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Serena Williams Defies Logic by Reaching Wimbledon Finals at 33

marilee gallagher by Marilee Gallagher


When the 2011 grand slam tennis season came to a close, Serena Williams was ranked just the 12th best player in the world and had done something she hadn’t done since 2006. She finished the season not in possession of a single major title.

espnw_g_williamss1999_5762011 was the year that Serena turned the big three-o and for those who don’t know, in tennis, that’s kind of a death sentence. Your body is more likely to start to fall apart, your ability to play at such a high level required to win a two-week long tournament, diminished. Essentially, your chances to win majors are drastically reduced, something that has proven especially true in the women’s game as only six women have hoisted the trophy post their 30th birthdays.
As such, the doubters began to swarm around Serena and what remained of her tennis career.

“Serena is unlikely to come anywhere near the Grand Slam title total amassed by Steffi Graf (22), whose record includes a “Golden Slam” (all four majors plus an Olympic games gold medal collected in the same year—it remains a singular feat).” – Pete Bodo, tennis.com, 2011.

Many gave Serena’s career three years left at the most, with the expectation that she would win anywhere between three to five more majors in that span, ultimately putting her third of all-time behind Graf and Margaret Court (24).

That was in 2011. Let’s flash forward four years to 2015.

Like a Fine Wine, Serena Only Gets Better with Age

Not only is Williams still playing, not only is she still contending for majors, but she is doing so at 33, as the best-active women’s tennis player in the world. Since finishing 2011 without a single major, Serena did the opposite of what many expected. Instead of folding to her age and the mounting pressure of keeping the U.S. in the conversation when it came to tennis greatness, Serena rose to the occasion. She stayed healthy, she improved her fitness, and she re-emerged in 2012 as one of the best in the game.

The common consensus was that Serena had just three to five major wins left in her. To this point, she’s won seven and is just one win away from No. 8 at this year’s Wimbledon. They said that she had no chance to catch Graf’s 22. She could tie that mark as soon as this year’s U.S. Open, the major she enters as the three-time defending champion. She’s added her name with Graf’s as well as the only two female tennis players to have won a career Golden Slam, doing so with her 2012 Olympic gold medal, thus also making her the only player, male or female, to have done so in both singles and doubles (completed in 2001).

In 2013, at 31 years of age, Serena returned to the top ranking in the world, making her the oldest female tennis player ever to hold the No. 1 spot. She held that ranking for an incredible 114-week span, which translates to over two years. This was the third-longest run in the women’s game behind Martina Navratilova’s 156 and Graf’s 186.
Upon winning this year’s Australian Open, Serena also became the only tennis player in history to win all four majors at least once post turning 30. Oh and one more thing to consider. Starting with her win at the 2012 Olympics all the way through to this year’s French Open title, Serena is currently the reigning US, Australian and French Open Champion, WTA Tour Champion and Olympic gold medal champion, not to mention being well on her way to the Wimbledon Championship. Winning Wimbledon would mark the second time in Serena’s career in which she has all of the grand slam titles at once, aka the self-proclaimed Serena Slam.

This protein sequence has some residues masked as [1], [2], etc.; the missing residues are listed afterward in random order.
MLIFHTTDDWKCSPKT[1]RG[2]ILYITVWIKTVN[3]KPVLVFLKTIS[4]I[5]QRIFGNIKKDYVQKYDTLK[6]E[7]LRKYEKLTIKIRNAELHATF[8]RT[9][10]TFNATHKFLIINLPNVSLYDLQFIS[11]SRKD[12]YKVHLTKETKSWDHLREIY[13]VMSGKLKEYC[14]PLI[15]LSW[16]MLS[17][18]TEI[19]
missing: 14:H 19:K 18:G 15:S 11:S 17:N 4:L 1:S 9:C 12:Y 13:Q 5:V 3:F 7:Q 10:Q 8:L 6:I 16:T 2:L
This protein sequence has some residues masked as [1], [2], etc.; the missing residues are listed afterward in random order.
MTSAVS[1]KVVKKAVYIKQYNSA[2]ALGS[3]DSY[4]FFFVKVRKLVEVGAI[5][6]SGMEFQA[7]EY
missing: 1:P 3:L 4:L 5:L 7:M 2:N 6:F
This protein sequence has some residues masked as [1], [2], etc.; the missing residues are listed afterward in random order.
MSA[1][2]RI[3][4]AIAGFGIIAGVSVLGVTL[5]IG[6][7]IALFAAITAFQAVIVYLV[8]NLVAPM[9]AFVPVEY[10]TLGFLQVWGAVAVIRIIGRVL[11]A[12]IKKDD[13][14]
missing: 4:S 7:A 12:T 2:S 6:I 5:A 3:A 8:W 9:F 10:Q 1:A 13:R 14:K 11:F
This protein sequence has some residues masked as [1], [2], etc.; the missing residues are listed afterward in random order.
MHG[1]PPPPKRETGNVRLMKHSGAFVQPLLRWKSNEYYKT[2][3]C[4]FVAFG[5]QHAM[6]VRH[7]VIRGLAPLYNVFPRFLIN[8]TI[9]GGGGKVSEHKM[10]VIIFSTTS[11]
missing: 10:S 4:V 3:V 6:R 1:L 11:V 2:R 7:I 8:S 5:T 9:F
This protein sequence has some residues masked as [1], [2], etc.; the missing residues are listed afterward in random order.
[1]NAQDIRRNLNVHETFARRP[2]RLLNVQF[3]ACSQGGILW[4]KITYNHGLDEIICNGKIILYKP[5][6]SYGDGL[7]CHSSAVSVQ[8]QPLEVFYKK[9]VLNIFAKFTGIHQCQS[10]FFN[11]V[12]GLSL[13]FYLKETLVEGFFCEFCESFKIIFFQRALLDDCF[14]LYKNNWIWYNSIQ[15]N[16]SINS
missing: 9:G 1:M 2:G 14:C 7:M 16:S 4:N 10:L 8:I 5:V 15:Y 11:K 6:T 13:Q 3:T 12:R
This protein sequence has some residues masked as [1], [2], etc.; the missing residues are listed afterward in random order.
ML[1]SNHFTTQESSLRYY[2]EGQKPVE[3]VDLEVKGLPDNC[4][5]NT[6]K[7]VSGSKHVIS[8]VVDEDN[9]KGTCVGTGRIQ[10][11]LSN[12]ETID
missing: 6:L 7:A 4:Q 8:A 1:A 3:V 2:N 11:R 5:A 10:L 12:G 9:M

serena wimbledon

From the ‘R’ word to the GOAT

The great one, the prohibitive favorite, the best female athlete in the world, the conqueror, the most dominant athlete not just in tennis but in all of sports.

Those are just some of the titles and levels of praise that the once maligned Serena has received since turning 30. Those who were throwing around the dreaded ‘R’ word aka ‘retirement’ have since disappeared and in their place are those, including former greats themselves, who are ready to mark Serena’s place as the greatest of all-time.

“Her body has been holding up really well. She’s so strong and has such a powerful game. She has a chance to overpower her opponents, and she’s shown that over and over…She’s got a lot of tennis left in her. I can easily see her pass all of our records. I don’t see the competition catching up to her at all.” – Steffi Graf as quoted by Melissa Murphy, ESPN.com, 2013.

“After watching her matches and watching her closely, these players get close, they’re doing really well, and then she’ll get to another level where she slaps winners and she starts acing people. It’s not one level. All of a sudden, she’s up two or three levels better than the field. It’s not about the other women. It’s about how good Serena is. She is the greatest of all-time” – Chrissy Evert as quoted by Sean Gregory, TIME.com, 2015.

Serena has quite simply defied tennis logic and will have a shot to continue her improbable run toward post-3o greatness, this Saturday, at the Wimbledon Finals. She’ll be playing for the Serena Slam and for three-fourths of the Calendar Grand Slam, something she has never achieved and only three other women in history have before her.

She’s playing some of the best tennis of her career and to think, she’s doing all of this at 33 years old.

[youtube https://youtu.be/FOtfPlZl39o]

Marilee Gallagher is a contributor to Corner Pub Sports. Follow her on twitter-logo-transparent-small@mgallagher17

 

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